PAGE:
MICHIGAN — Students at Anchor Bay High School in New Baltimore got a harsh warning on what their school administrators find objectionable when the student-produced newspaper, Anchor Bay Times, was hastily sentenced to prior review after administrative complaints that an editorial was unfair and contained errors.
At issue is an editorial that 16-year-old student journalist Misha Charles wrote in December criticizing the school’s decision to repair the gymnasium during the girls’ basketball season and questioned whether the work would have been done during the boys’ basketball season.
Principal Steven Lutz disagreed that the pre-publication review amounted to censorship.
“As instuctors, we want the students to hold themselves to journalistic standards and produce articles that are fair and balanced,” Lutz said.
“Her editorial was very educated,” said Chris LaMillza, the Times adviser. Charles included rationale as to how the school could have saved more money by waiting to repair the gym floor after girls basketball season and included improvements in girls’athletics. “She was very informed,” LaMillza said.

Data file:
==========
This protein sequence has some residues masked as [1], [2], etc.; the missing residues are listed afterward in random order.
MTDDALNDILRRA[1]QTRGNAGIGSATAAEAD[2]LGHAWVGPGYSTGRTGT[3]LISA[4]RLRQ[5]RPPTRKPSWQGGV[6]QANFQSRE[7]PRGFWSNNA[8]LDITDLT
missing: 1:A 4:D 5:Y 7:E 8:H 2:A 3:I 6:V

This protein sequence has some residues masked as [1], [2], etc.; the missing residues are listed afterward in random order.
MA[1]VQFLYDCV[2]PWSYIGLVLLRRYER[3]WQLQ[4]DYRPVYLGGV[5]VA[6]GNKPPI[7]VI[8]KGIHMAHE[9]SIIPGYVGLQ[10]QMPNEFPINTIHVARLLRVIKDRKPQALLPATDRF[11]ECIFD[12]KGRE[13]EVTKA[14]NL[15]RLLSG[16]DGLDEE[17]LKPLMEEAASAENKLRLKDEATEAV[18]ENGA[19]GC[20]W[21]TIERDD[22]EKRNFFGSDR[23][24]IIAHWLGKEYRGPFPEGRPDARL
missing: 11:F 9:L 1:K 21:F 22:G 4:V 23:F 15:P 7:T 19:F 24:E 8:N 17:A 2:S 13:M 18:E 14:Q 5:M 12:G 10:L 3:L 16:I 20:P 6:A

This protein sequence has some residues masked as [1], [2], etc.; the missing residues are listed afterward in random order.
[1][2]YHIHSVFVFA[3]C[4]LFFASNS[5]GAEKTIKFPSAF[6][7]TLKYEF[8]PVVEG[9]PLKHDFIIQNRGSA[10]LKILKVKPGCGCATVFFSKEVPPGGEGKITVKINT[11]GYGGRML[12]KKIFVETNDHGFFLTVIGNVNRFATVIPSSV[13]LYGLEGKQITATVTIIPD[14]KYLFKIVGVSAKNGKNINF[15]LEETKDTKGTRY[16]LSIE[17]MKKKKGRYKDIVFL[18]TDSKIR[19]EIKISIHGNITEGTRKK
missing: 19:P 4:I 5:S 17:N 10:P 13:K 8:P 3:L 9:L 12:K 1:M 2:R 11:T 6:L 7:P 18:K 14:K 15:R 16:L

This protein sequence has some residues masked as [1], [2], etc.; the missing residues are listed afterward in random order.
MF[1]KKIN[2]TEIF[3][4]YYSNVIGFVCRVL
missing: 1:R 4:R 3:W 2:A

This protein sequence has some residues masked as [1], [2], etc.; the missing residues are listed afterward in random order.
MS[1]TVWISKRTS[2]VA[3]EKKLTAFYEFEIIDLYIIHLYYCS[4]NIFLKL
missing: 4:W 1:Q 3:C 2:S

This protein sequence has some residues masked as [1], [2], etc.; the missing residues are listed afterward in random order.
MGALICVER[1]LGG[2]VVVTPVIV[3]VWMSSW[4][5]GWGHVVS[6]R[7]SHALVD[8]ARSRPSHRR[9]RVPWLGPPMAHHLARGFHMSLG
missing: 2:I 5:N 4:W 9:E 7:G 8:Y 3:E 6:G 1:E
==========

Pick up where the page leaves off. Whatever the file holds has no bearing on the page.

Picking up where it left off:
LaMillza added that the school is typical of any other school where girls are not treated as equal as boys concerning athletics. “The article caused a lot of griping,” LaMillza said. “Yet, no one would write a rebuttal.”
The school and the newspaper staff met together to come up with a concrete editorial policy that clarifies the students’ and the school’s rights.
“This has been a positive experience because all sides are having to come together and set rules,” LaMillza said.
Currently, the school, student paper and board of education have implemented a “wait and see” policy for six months. The prior review policy has been placed on hold until needed. The administrators agreed that since this was the first time a problem has surfaced perhaps they reacted too hastily.